AARP Eye Center
Leslie Siphers is an Advocacy Specialist for AARP Massachusetts
Every day, but especially on Veterans Day, this past Monday, we honor all veterans and thank them for their faithful service and sacrifice.
Read below to see what the first two weeks of November had in store for AARP Massachusetts in the national legislative arena.
AARP Foundation Establishes Relief Fund for Victims of Typhoon Haiyan
Last week Typhoon Haiyan devastated the Philippines and Southeast Asia. As one of the largest and strongest storms to make landfall in recorded history, Typhoon Haiyan left thousands of people dead and hundreds homeless. And it is estimated that 1.3 million people aged 50+ could be affected.
AARP Foundation has created a relief fund to help the victims of this disaster. To respond to the immediate needs of people in the region, AARP and its affiliates will match dollar-for-dollar contributions up to $500,000. This could mean up to $1,000,000 in aid.
Working with organizations such as HelpAge, CARE and others, AARP Foundation will provide relief to the victims of this disaster in the Philippines and Southeast Asia. 100 percent of all funds raised will go to organizations directly helping the victims of this typhoon.
Every dollar will make a difference. An immediate response to this urgent appeal will allow AARP Foundation to expedite support to those who need it now. Donate now to the typhoon relief efforts.
House-Senate Budget Conference Update
On Capitol Hill this Wednesday, a small group of lawmakers met to make decisions about the budget. Rep. Paul Ryan (R) and Sen. Patty Murray (D) co-chair the new congressional debt committee that has been tasked with finding a way to pay the government’s bills. The committee’s decisions could include cuts to Medicare and Social Security benefits, which would directly impact millions of Americans and make it harder for seniors to make ends meet.
Last Friday AARP sent a letter to Chairmen Ryan and Murray urging the budget conference to reject harmful cuts to Social Security and Medicare. AARP Executive Vice President Nancy LeaMond urged the committee to “reject harmful cuts to Social Security and Medicare benefits for the purpose of achieving deficit reduction or as a tradeoff for scheduled sequestration cuts or other government spending.”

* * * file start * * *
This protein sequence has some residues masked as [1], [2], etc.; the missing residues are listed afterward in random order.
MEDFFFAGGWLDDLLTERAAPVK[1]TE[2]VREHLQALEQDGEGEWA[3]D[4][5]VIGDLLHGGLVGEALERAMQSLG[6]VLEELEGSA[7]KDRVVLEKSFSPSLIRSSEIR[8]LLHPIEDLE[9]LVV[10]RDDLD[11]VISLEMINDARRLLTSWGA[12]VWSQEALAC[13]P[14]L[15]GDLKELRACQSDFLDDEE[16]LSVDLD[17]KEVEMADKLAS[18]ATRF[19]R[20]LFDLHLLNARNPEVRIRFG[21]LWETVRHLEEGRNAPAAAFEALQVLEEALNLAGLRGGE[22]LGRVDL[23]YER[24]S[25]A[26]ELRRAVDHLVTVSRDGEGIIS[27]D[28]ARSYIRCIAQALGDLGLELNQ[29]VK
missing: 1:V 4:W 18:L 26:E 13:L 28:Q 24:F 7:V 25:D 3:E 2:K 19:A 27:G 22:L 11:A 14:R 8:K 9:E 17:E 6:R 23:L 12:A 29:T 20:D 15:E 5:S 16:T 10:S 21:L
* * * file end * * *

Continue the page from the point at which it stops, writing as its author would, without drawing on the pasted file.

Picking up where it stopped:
Currently, the average Social Security benefit is approximately $15,000 a year. For millions of seniors, that $15,000 represents almost all they have to live on. For these seniors and their families—and others who count on Social Security to help make ends meet—cuts to these benefits would be devastating. Medicare benefits are also at risk. Many in Congress want to shift more health care expenses onto Medicare beneficiaries, instead of looking to improve care and lower overall costs. This shift could make prescription drugs and care much less affordable.
LeaMond’s letter continued, stating that AARP agrees that “sequestration cuts will have a growing impact on critical discretionary programs and should be revisited, we remain steadfast in our commitment to protect the earned benefits upon which millions of Americans rely daily, and we oppose cutting Medicare and Social Security benefits to replace sequestration cuts.”
According to an article in TIME magazine by reporter Alex Rogers, about the struggle to find common ground between the parties, “... the sides are stuck: Democrats want to replace the across-the-board budget cuts known as the sequester, which will chop $109 billion off the top of nearly all defense and non-defense programs in 2014, with a mix of targeted spending cuts and tax revenue generated through closing some tax deductions. Republicans believe that closing tax loopholes should take place in a broader tax reform discussion.”
Ryan and Murray indicated to TheHill.com, an online news site about Congress, that there has been “no concrete progress” as “there is a big gap between our two budgets.” The same article reports that many lawmakers are expressing concern about the slow speed of the budget conference. “We need to step up the pace. We need to accelerate things. Things are moving far too slowly,” said Rep. Chris Van Hollen (D).
The deadline to submit a plan is December 13, less than a month away. The government could enter a second shutdown in January if a deal is not reached. “We are running out of time,” Rep. Ken Calvert (R) told The Hill.com on Wednesday. Rep. Nita Lowey (D) added that there is “concern among all of us that we won’t be able to complete our work.”
The highly influential budget conference committee has an opportunity to protect Social Security and Medicare for current and future generations.
We urge you to contact your member of Massachusetts’ congressional delegation and ask your senators and representatives to pass on this message to the budget conference committee. Let your congressmen and women know how critical Social Security and Medicare are to the health and well-being of Bay State seniors.
Here's to a happy and healthy weekend for all.